Methylmercury Poisoning

Methylmercury Poisoning

When people worry about mercury in fish, it’s organic methylated mercury they’re worrying about.


While there are a multitude of mercury chemicals, the ones that concern human life are methylated compounds of mercury. One major source of methylmercury is industry. The chlorine-chemical plants and pulp-paper mills have historically discharged fluids contaminated with methylmercury into rivers, lakes and oceans as part of their waste stream. This practice is now illegal in many places, like the United States and Sweden, but remains a common practice in other countries, especially at pulp paper mills.

Mother Nature is the other culprit for creating methylmercury. Inorganic mercury is introduced into the environment through volcanic eruptions, hot springs or the deposition of mercury minerals. Geological and meteoric processes like erosion and rainfall move these natural forms of mercury into lakes and rivers. Anaerobic bacteria in the bottom muds of freshwater rivers and lakes can methylate that mercury naturally, causing methylmercury to accumulate in bottoms muds in most underwater environments.

A third methylmercury pathway is through airborne pollution. Elemental mercury is introduced into rivers and lakes by rainfall or by the deposition of mercury-contaminated dusts. Once it arrives in bottom muds, the mercury gets methylated by the anaerobic bacteria and bioaccumulates as described above.  Airborne mercury pollution sources include:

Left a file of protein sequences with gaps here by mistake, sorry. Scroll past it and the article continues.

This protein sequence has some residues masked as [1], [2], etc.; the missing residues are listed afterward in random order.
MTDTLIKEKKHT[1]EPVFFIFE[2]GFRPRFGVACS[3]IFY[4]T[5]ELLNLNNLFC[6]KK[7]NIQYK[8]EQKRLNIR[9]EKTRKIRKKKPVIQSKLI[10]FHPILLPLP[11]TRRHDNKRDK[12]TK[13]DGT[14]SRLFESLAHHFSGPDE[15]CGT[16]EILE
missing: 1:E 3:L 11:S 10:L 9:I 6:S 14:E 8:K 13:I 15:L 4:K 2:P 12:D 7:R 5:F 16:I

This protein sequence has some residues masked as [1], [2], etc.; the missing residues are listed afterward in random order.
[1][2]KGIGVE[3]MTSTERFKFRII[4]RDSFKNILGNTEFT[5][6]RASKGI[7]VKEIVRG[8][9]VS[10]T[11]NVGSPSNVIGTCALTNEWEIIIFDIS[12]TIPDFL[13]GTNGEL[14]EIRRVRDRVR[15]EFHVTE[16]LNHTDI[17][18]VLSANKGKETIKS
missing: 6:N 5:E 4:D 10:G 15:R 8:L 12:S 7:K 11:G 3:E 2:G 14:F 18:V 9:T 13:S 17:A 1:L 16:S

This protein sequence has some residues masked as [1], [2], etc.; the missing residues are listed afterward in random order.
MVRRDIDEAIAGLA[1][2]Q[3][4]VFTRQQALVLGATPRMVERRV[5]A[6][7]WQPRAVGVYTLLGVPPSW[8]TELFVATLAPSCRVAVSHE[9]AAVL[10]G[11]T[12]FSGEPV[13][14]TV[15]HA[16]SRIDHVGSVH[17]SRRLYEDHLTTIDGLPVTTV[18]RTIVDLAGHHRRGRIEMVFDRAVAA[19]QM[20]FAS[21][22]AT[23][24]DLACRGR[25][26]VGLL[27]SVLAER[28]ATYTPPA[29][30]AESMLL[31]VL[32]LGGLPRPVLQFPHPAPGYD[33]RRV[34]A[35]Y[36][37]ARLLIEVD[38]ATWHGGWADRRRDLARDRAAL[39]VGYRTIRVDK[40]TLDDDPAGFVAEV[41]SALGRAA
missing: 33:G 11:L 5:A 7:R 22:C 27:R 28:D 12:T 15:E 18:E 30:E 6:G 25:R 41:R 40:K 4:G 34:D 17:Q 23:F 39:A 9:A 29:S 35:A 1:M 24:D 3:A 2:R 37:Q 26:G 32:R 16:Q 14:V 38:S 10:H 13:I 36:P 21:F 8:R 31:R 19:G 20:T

• mercury-enriched dusts from surface mining, especially from gold and coal mines
  • mercury vapor from gold mine and mercury mine tailings and heap-leach piles
  • coal-fired power plants
  • non-point fossil-fuel pollution like automobile exhaust

This mercury pollution gets airborne as dusts and fumes. It is removed from the atmosphere by rain, snow or simply fallout. Some of it falls or is washed into rivers and streams where it becomes available to those bacteria in bottom muds who make methylmercury.

diagram showing the methylmercury cycle discussed in the text
The mercury cycle showing the sources of mercury which is methylated by anerobic bacteria in bottom muds. Figure courtesy of the US EPA.


Once methylmercury gets introduced or created in lakes and rivers, it gets taken up by phytoplankton and other algae forms. These get eaten by worms, aquatic insects and other invertebrates, which in turn get eaten by little fish. Little fish get eaten by bigger fish, and so on. In this way, methylmercury works its way up the food chain, getting a bit more concentrated every time it makes a jump upward.